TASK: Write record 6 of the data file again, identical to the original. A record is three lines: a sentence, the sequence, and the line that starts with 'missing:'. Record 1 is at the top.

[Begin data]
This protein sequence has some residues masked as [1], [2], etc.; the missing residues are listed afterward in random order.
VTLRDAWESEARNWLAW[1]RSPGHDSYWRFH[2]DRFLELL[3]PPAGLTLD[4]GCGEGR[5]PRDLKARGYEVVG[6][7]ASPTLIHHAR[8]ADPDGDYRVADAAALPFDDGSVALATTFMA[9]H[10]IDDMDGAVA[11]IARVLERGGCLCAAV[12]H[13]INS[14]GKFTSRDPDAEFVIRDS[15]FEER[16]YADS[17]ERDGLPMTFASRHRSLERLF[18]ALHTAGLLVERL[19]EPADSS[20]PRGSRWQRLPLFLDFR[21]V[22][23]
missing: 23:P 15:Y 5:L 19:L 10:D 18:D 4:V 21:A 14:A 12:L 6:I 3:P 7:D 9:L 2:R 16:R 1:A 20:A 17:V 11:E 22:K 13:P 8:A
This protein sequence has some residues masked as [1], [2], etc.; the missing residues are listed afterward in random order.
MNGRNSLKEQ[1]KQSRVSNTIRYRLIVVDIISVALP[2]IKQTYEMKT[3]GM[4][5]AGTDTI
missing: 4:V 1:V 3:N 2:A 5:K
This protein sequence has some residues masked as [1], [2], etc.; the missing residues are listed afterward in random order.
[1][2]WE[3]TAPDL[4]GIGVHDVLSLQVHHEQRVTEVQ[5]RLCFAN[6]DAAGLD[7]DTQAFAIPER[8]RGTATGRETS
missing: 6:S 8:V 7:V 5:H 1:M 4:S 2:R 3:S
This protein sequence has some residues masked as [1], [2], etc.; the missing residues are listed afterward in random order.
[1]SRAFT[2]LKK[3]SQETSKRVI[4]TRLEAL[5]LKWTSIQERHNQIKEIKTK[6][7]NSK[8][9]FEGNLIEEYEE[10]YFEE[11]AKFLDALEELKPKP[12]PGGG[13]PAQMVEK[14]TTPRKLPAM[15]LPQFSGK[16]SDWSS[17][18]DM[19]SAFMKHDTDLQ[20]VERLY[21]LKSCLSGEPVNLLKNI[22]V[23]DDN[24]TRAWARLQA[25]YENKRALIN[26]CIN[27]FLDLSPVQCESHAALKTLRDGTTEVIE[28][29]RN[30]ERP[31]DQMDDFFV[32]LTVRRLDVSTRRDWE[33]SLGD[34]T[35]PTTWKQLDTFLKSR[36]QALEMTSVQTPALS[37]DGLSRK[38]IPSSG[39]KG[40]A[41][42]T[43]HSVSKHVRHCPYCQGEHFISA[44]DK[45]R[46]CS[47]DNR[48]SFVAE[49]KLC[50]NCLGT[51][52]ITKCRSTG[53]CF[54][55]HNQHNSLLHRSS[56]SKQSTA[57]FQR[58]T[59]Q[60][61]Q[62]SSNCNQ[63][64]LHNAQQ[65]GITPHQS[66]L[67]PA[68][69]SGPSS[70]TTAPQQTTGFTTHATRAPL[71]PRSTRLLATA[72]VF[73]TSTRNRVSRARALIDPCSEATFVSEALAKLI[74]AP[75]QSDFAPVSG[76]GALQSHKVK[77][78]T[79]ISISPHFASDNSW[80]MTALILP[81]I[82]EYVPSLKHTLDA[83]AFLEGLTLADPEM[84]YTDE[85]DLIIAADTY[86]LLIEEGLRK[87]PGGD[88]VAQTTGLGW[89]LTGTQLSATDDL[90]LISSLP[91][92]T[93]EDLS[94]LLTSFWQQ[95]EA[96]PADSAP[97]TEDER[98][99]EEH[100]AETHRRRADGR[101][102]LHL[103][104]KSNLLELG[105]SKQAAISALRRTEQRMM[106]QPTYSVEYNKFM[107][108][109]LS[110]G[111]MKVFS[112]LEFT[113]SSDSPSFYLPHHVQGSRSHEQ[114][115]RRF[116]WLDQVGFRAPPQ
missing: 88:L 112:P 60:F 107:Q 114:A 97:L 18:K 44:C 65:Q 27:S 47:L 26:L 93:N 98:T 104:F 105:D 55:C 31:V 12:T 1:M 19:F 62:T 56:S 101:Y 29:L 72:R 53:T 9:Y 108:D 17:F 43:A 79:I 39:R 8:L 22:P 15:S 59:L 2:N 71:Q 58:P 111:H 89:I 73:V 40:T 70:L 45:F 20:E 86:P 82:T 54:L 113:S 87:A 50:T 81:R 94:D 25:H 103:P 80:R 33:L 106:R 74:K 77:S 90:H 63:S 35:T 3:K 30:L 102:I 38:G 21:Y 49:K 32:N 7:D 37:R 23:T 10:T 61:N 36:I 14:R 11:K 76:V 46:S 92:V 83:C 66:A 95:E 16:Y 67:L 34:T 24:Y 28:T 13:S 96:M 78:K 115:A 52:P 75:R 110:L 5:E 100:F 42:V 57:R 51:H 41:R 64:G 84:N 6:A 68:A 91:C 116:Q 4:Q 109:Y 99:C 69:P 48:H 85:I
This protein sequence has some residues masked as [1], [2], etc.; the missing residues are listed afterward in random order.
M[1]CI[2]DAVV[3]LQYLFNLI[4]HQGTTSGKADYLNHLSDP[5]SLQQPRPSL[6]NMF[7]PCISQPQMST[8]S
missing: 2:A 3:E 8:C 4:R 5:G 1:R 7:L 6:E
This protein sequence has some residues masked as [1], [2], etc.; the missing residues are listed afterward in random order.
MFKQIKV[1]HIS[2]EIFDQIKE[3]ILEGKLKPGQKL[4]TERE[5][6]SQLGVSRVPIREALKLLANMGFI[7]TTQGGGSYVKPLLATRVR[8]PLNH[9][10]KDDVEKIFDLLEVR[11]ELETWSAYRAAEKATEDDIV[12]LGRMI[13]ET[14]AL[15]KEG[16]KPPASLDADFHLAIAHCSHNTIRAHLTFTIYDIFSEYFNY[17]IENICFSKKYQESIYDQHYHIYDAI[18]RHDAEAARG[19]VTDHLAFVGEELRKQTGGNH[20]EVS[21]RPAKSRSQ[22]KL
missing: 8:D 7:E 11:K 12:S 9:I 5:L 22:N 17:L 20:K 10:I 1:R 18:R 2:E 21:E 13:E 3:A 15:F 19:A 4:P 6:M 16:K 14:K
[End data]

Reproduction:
This protein sequence has some residues masked as [1], [2], etc.; the missing residues are listed afterward in random order.
MFKQIKV[1]HIS[2]EIFDQIKE[3]ILEGKLKPGQKL[4]TERE[5][6]SQLGVSRVPIREALKLLANMGFI[7]TTQGGGSYVKPLLATRVR[8]PLNH[9][10]KDDVEKIFDLLEVR[11]ELETWSAYRAAEKATEDDIV[12]LGRMI[13]ET[14]AL[15]KEG[16]KPPASLDADFHLAIAHCSHNTIRAHLTFTIYDIFSEYFNY[17]IENICFSKKYQESIYDQHYHIYDAI[18]RHDAEAARG[19]VTDHLAFVGEELRKQTGGNH[20]EVS[21]RPAKSRSQ[22]KL
missing: 8:D 7:E 11:K 12:S 9:I 5:L 22:N 17:L 20:K 10:I 1:R 18:R 2:E 21:E 13:E 3:A 15:F 19:A 4:P 6:M 16:K 14:K